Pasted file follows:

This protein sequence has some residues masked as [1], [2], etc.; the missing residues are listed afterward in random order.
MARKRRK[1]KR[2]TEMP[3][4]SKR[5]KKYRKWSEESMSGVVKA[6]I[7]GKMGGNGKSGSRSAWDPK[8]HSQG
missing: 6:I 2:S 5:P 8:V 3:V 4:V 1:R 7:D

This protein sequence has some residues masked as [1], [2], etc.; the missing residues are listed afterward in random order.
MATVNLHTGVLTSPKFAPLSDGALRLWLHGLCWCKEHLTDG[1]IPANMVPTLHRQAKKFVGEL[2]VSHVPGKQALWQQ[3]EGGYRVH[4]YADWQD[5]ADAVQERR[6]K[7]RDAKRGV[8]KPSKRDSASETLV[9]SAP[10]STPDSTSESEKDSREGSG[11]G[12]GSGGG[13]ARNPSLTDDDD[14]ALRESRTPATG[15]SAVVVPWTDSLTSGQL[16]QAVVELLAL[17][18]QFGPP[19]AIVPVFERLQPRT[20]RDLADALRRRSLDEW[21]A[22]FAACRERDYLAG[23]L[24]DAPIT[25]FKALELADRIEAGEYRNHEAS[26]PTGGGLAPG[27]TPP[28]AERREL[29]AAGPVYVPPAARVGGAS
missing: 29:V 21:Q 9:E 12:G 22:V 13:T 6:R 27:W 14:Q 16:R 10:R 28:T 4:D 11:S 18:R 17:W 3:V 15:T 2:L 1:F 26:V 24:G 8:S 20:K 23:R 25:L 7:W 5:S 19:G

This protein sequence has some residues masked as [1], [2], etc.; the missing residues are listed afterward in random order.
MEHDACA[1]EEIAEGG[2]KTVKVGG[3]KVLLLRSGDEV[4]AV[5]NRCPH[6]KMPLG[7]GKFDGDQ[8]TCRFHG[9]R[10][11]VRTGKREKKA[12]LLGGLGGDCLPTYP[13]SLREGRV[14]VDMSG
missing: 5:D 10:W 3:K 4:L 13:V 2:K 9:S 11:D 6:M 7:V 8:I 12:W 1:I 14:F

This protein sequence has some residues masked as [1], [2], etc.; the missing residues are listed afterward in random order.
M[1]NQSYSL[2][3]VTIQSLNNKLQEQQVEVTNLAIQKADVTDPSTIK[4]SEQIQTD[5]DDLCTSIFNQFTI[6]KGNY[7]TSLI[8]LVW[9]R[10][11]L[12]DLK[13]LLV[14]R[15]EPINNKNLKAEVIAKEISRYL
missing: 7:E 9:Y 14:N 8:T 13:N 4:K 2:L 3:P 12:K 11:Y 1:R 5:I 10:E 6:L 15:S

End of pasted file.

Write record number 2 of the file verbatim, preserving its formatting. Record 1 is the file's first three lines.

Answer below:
This protein sequence has some residues masked as [1], [2], etc.; the missing residues are listed afterward in random order.
MATVNLHTGVLTSPKFAPLSDGALRLWLHGLCWCKEHLTDG[1]IPANMVPTLHRQAKKFVGEL[2]VSHVPGKQALWQQ[3]EGGYRVH[4]YADWQD[5]ADAVQERR[6]K[7]RDAKRGV[8]KPSKRDSASETLV[9]SAP[10]STPDSTSESEKDSREGSG[11]G[12]GSGGG[13]ARNPSLTDDDD[14]ALRESRTPATG[15]SAVVVPWTDSLTSGQL[16]QAVVELLAL[17][18]QFGPP[19]AIVPVFERLQPRT[20]RDLADALRRRSLDEW[21]A[22]FAACRERDYLAG[23]L[24]DAPIT[25]FKALELADRIEAGEYRNHEAS[26]PTGGGLAPG[27]TPP[28]AERREL[29]AAGPVYVPPAARVGGAS
missing: 29:V 21:Q 9:E 12:G 22:V 13:T 6:R 27:W 14:Q 16:R 10:R 28:T 4:D 11:S 18:R 17:W 3:V 15:T 2:L 1:F 26:V 24:G 8:S 20:K 23:R 25:L 7:W 5:S 19:G